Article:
MISAMIS ORIENTAL, Philippines – Gingoog City, a laid-back component city with a population of 180,000, takes pride in how it has disciplined its residents enough to succeed where other cities have continued to fail.
The city has successfully integrated its Solid Waste Management Program down to the kindergarten level and into the consciousness of each resident, helping reduce its garbage from 22 tons to just 6 tons per day, managed at a cost of P13 million per year.
Mayor Marie Guingona said that the city began its journey by complying with Republic Act 9003 or the Solid Waste Management Act of 2000.
“In 2008, two years after RA 9003 took full effect, we passed a resolution to convert and rehabilitate our dumpsite as we look for solutions and comply with the law,” Guingona said.
Guingona narrates how the city struggled in keeping garbage off the streets and into the bin, and the tremendous challenge officials faced in educating and disciplining the residents, especially those in urban areas.
Marlene Fuentes, the city's senior environment specialist, said that embarking on the implementation of the waste segregation program was like climbing a mountain, trying to conquer an age-old behavior that needed to change.
“We needed to really talk to the people, why we need to change the way we treat our garbage and how their participation would really change the city,” Fuentes said.
Waste segregation at source
Guingona said that since 2010, there has been active public participation in the program, especially in the city’s 29 urban and 19 coastal barangays.
The city has 79 barangays, half of which are in the rural areas.
Richard Miraflores, who is in charge of materials recovery facilities and dumpsite rehabilitation, said, “We took the barangay to task in collecting the garbage since people are direct residents of their barangay."
He added that the mechanism agreed upon by city officials and residents allows the barangay leadership to set up waste collection areas, collect garbage, and charge residents for garbage disposal.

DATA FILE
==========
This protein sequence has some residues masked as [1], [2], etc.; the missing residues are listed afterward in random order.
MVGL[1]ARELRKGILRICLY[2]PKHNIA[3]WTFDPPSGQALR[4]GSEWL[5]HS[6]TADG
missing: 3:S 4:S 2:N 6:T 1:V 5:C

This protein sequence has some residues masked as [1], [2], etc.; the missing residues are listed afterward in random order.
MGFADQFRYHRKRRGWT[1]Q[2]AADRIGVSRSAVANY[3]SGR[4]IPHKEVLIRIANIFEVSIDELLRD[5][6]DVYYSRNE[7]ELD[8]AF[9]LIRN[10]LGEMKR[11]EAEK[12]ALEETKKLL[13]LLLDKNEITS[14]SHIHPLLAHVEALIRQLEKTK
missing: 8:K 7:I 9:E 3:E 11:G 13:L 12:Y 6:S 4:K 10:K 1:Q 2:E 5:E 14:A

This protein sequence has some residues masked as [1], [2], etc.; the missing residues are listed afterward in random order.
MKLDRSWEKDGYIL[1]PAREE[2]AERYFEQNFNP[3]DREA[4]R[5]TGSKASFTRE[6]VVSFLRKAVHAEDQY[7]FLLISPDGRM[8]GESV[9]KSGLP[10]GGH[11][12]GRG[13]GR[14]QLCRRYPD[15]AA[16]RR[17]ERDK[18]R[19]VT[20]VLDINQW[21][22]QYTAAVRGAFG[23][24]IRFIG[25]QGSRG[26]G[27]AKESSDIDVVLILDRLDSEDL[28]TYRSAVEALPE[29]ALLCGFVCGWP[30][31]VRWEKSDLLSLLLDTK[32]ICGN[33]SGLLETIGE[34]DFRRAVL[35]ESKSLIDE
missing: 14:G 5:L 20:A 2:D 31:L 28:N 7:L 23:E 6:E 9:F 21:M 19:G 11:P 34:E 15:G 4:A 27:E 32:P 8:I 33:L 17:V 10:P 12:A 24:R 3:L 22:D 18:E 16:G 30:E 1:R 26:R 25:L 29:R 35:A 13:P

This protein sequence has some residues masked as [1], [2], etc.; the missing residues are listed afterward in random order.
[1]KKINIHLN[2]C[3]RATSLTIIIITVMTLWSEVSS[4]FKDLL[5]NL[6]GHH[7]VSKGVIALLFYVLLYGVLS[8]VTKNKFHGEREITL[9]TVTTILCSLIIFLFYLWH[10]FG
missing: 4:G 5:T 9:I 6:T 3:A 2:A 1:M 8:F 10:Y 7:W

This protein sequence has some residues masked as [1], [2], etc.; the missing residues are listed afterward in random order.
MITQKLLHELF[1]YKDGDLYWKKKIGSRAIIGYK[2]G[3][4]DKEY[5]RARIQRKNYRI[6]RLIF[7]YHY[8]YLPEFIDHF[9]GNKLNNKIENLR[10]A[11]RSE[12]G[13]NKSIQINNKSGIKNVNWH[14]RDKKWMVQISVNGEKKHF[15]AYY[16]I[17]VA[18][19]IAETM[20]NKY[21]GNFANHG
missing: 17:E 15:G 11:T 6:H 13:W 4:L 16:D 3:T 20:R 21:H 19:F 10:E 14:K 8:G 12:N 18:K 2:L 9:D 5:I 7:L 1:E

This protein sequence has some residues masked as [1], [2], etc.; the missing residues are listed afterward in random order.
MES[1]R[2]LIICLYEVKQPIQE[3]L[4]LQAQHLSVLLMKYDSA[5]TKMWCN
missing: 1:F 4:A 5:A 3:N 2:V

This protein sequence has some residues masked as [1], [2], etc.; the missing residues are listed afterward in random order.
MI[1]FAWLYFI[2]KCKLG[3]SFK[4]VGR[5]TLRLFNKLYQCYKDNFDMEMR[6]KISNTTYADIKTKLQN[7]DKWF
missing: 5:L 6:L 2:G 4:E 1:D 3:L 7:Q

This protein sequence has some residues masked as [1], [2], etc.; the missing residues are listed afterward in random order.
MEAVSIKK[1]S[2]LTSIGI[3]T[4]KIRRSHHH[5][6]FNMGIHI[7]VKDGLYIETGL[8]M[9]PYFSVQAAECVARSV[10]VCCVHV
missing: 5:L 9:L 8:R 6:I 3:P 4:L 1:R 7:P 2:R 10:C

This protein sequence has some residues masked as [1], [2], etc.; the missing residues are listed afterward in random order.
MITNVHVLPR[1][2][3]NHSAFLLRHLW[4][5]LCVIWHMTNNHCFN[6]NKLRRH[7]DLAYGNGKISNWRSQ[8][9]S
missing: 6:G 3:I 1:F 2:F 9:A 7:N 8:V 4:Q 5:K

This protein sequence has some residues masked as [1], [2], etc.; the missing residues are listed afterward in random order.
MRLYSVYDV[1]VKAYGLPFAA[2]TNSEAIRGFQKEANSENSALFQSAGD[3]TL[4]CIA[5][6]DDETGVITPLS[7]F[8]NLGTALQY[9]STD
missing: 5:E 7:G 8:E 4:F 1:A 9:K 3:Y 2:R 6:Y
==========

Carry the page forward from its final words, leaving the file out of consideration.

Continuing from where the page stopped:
Some barangays put up their own material recovery structure where people take their garbage already segregated, so no fees are collected from them.
“We have one-size-fits-all policies. We empower the barangays to build the mechanism, based on our mission to segregate garbage at home,” Miraflores said.
Plastic garbage such as instant coffee plastic wrappers are recovered and turned into useful decorative items, and even bags. In Barangay Santiago, the recyclable materials are being used to generate income for women.
Discarded paper materials are transformed into necklaces and table decor, among others.
Barangay Santiago Chairman Joseph Gomez said that recycling the waste materials provides livelihood opportunities for the women though they find it hard to find markets for their products.
Barangay Santiago is a recipient of several regional awards for recycling, Zero Open Defecation, and environmental management.
Starting them young
In Manuel Lugod Elementary School, signs of garbage segration practices are evident.
Gardens adorn the premises of the school and its waste segregation facility is visible.
According to Maria Carmela Visande, a teacher and School Staff president, the school has been teaching garbage and waste education from kinder to Grade 6.
Visande said the same programs are taught in other schools in the city.
The Gingoog Mayor said a change in attitude is necessary to ensure the continued success of the program.
"We need a change in attitude and behavior in solid waste management. This effort should always be supported because climate change is a great challenge for all of us," Guingona said.
Dovee Geollegue, regional coordinator for solid waste management, is quick to point out, though, that while Gingoog City has no landfill yet, the rehabilitation of its dumpsite – one of the best in the country – is commendable.
The 10 hectare-Kibalisa EcoWaste Center, the city dumpsite, has no fouled odor, as the 6 tons of garbage brought there every day is covered immediately with soil.
Also noticeable at the dumpsite is the absence of scavengers.
“There is nothing to scavenge here, the recyclable materials are already removed and sent to the MRF,” Fuentes said.
The center also boasts of a 300-square meter compost pit where soil compost is distributed to farmers in the city for free as organic fertilizer.
Half of the center has already been covered with trees.
“We have planted narra, acacia, giant falcata, and other hardwoods endemic in our country,” Miraflores said.
The success story in Gingoog is also a testament to political will and how government can empower people to take ownership of government programs that directly affects them. – Rappler.com